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Sawyer Brown, Diamond Rio, Tim McGraw
When it comes to country entertainers, Sawyer Brown is among the best. On April 24 at Freedom Hall, lead singer Mark Miller, fired up as usual, strutted out in a cloud of stage fog amid several banks of flashing colored lights in the middle of his first number, "The Boys & Me." He was more energized than he appears on TV, seeming to say, "These are my fans and I'm going to give them all I've got."
So he employed a lot of pelvic moves and made several 360-degree spins in his trademark attire: the off-white hat, long (square cut at the bottom) sport jacket with white-and-brown trim, blue jeans and brown leather belt with silver pointed tip that hangs after the first belt loop.
The sweat trickled down his face by the third number, "My Baby's Gone," and he had lost his coat by the time the band played "Betty's Bein' Bad," exposing the brown vest that he often wears.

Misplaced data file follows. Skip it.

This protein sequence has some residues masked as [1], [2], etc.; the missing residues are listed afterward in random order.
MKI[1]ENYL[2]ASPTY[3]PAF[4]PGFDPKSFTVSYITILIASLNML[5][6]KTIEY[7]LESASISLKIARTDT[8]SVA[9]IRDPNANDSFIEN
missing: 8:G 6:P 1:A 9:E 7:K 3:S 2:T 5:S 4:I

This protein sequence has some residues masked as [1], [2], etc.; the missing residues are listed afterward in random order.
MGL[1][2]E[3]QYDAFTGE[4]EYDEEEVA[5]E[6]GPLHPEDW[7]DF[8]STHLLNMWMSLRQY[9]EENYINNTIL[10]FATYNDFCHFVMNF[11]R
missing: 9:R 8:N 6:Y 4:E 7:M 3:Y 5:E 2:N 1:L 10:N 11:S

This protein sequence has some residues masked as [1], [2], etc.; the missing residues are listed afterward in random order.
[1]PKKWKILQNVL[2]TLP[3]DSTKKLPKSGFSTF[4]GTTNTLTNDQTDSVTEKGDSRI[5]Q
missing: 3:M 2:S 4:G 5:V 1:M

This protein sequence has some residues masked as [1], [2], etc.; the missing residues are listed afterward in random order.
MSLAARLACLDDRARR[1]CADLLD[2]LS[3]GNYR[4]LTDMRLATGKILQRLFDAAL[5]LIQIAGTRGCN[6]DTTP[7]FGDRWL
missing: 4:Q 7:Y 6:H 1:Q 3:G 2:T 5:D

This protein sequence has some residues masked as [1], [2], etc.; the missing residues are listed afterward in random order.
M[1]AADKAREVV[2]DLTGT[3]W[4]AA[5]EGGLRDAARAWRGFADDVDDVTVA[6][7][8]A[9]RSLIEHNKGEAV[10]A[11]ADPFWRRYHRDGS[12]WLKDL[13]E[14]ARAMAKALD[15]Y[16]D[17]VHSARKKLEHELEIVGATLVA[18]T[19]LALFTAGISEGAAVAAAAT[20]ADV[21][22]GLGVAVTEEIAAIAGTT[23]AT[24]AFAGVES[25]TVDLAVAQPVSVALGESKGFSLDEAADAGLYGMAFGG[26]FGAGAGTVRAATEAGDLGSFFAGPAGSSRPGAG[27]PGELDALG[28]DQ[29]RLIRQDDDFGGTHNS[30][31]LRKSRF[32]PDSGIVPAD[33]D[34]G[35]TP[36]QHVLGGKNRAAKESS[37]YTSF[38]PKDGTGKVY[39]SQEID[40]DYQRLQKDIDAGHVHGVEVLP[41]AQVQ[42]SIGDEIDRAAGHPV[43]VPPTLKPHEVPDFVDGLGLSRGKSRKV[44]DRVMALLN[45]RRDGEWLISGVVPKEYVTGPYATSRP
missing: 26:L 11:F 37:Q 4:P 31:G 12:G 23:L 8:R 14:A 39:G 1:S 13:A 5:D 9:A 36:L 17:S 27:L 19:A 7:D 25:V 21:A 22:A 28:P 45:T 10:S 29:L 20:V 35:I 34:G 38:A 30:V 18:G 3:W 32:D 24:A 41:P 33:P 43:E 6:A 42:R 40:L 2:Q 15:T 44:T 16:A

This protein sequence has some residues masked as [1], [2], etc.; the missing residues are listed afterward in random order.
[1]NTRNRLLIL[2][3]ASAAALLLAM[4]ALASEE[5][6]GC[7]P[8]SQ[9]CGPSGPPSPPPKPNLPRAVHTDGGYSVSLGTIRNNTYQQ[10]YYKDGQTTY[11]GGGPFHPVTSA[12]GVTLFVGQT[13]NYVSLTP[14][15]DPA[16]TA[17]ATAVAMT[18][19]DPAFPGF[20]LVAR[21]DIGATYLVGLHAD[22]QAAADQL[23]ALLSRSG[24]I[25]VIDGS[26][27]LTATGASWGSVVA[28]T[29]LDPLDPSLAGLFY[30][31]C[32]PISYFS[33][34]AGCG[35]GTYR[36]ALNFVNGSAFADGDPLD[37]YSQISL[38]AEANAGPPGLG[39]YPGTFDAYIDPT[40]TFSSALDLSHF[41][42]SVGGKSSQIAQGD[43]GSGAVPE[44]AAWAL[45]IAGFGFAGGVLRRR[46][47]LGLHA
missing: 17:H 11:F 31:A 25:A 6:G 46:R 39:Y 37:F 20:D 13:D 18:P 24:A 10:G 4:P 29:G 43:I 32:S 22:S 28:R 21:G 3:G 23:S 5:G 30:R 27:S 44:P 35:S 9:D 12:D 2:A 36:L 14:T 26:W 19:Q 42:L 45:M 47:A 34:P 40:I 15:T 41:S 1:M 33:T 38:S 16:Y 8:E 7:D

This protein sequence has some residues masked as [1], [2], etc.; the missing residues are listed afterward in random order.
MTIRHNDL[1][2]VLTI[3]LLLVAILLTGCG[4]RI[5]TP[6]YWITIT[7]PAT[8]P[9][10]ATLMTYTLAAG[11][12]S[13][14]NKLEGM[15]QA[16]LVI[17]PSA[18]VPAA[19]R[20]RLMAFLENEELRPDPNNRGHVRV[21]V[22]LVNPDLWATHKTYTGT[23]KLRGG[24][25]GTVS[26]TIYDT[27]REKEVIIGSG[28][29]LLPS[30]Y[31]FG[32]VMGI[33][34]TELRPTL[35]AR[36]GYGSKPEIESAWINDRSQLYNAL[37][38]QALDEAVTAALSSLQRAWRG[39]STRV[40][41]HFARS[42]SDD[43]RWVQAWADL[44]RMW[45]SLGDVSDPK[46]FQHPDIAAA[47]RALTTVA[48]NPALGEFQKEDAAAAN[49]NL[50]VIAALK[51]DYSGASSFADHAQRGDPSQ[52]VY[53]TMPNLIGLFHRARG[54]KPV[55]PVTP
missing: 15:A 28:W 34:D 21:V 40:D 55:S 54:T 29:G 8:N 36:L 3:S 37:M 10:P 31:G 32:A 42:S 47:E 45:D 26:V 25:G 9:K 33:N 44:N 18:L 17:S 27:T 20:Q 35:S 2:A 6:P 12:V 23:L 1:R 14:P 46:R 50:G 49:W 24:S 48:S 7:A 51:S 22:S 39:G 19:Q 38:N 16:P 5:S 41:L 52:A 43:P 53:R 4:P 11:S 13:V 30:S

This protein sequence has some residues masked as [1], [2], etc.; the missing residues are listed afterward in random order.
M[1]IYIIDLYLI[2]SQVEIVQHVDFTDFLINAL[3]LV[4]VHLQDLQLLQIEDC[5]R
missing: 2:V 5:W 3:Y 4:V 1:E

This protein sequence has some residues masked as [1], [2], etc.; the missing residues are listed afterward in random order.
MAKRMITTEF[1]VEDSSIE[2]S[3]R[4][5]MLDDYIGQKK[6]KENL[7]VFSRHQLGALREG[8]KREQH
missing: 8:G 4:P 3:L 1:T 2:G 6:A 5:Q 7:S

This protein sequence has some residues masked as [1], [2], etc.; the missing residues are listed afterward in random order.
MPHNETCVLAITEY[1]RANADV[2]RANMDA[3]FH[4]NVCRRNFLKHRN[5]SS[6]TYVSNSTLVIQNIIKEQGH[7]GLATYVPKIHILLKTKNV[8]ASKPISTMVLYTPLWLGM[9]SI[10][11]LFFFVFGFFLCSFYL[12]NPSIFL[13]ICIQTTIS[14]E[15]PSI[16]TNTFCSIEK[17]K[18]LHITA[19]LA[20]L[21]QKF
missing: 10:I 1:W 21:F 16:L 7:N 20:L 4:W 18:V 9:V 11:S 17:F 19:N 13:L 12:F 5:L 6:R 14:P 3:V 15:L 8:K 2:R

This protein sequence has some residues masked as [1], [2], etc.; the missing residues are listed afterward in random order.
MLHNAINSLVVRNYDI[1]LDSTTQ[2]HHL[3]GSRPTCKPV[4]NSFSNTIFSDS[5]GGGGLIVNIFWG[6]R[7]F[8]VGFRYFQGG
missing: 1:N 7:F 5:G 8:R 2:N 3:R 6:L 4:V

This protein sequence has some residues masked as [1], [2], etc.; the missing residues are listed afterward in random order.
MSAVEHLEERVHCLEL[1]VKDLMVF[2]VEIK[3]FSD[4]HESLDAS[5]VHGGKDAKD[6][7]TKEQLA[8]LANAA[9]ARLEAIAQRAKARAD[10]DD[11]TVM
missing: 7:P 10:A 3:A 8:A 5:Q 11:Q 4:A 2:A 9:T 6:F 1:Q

Miller took the audience of some 8,000 back to the '60s — when he had a pickup truck — and sang his favorite high school song, "Amie." He picked up his pink-and-tan faced guitar for "On the Dirt Road" and showed off his own walk in "Walk That Walk."
After "Thank God for You," he left the stage briefly to put on a cutesy chin-strapped green cap with hideous ear muffs that stood straight out (while they were unhooked) for "Some Girls Do." It was a hoot.
Diamond Rio lead singer Marty Roe and backup singers tossed several guitar picks and glow sticks into the audience during hits like "In a Week or Two," "It's a Long Hard Road," "Mama, Don't Forget to Pray for Me" and "This Romeo Ain't Got Julie Yet."
I was surprised at how well the crowd accepted each of the three groups. I have been to several shows where the first and second acts didn't get much respect, but not so for Roe & Company. (My wife thinks they're cute, so I think she's converted.) In fact, all three definitely have a solid following and are part of the new sound that makes country No. 1 today.
Congratulations to Marty and his wife; they're expecting their second child in December. Seems Diamond Rio occasionally spends some time on one of Kentucky's lakes, and Marty's wife had recently broken the good news to their lake neighbors Bob and Laverne, who happened to sit next to us at the concert. Marty has some family ties with the Bluegrass State, but is originally from Canton, Ohio.
I caught Tim McGraw in progress as we arrived for the opening act. He has the current hit "Indian Outlaw," which he sang, and included "Refried Dreams" in his half-hour show. McGraw's voice is a tad more traditional in sound, his band is strong, and he appears to have lots of promise.